Aug 4th 1981

posted in: Innocents Abroad | 2
Redwoods in the mist

Slept incredibly well – the sand was soft, the sleeping bags warm.  Tom had slept in the car, and apparently had been woken by the police during the night.  From what he said, the creep was obsequiousness itself to them, had even opened the trunk up voluntarily to show our belongings.  Ho hum.  We drove 30 miles up the road and then the first stop was at the Redwood National Forest, mainly at Tom’s request, since we had seen quite a lot of that particular tree recently.  However, it was fairly interesting, and we were able to go on a short hike.  The forest was shrouded in fog, and it gave a new perspective on them.  Then, back in the car, and another fair old drive up the coast, making it quite late in the afternoon before we reached the massive sand dunes which stretch along 41 miles of Oregon’s coast.  We drove off the main road a way, but spent no more than 10 minutes at the dunes, just climbing up to the top and looking down over miles + miles of perfect beach.  Left to ourselves, we would have been tempted to stay, but Tom clearly wasn’t interested, and, to be fair, it was quite late and rather cool by this time, so we moved on.  We soon started looking for somewhere to pitch the tent, but this proved far from easy.  First place we tried we decided was too expensive, the next two were full.  What was more, Tom seemed totally set on the idea of a regular camp-site, protesting that we would be certain to be picked up by the cops and fined if we stopped anywhere else.  Finally, we managed to find a place, tho’ it did cost $6.  We pitched our tents, tho’ Tom did toy with the idea of sleeping on top of a picnic table (God knows why).  We lit a fire, and ate our evening meal, strolled down to the lake and looked out at that, then back to bed.

One of the issues with tying one’s travel to someone else is that you then have to compromise… as we were discovering with Tom.  Which meant that our longed-for freedom was slightly curtailed… but entirely because of our own choices.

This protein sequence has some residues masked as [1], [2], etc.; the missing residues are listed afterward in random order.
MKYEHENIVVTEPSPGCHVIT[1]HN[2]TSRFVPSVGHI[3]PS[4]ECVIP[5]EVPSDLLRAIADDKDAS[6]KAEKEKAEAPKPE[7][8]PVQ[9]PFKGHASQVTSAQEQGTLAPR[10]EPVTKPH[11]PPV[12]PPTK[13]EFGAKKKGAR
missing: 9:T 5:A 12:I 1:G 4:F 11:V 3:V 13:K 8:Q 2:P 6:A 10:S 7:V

2 Responses

  1. Pamela J Blair

    The ride-board rides are often like this, unlike hitchers, who are usually interesting and often pay for gas and/or meals! When I was traveling through the Middle East in a van, I often picked up couples who were hitching and found them to be very gracious and generous. But for some reason ride board rides seem stiffer (although I’ve often been one of them). I used to go from Michigan to Kansas to see my boyfriend, using the U of Michigan ride board, and went from Paris to Munich and Paris to Barcelona using a Parisian ride board. Now that I think about it, I found two riders on a bulletin board at the Pudding Shop in Istanbul. One stayed for two weeks–I dropped him off in Adana, and the other became a lover and stayed with me all the way through the Middle East. He flew back to London from Beirut, and I sold my van there and became a hitcher again. Then there was the ride my friend and I got in Morocco that lasted a week and took in a lot of the desert…the driver in that case (a Brit) turned into a lover, too. Aah, what happens when one is on the road and a female… I wonder how they do it these days of computers and web sites.

  2. LOUIS SPITERI

    …” i wonder how they do it these days of computers and web sites…”
    … well Pamela… from my experience I think I can tell you it’s done evermore easier with much wider scope of meeting with or being with a fellow traveller… or making contact with with a generous and hospitable local person…. leading to delightful Adventures Galore…

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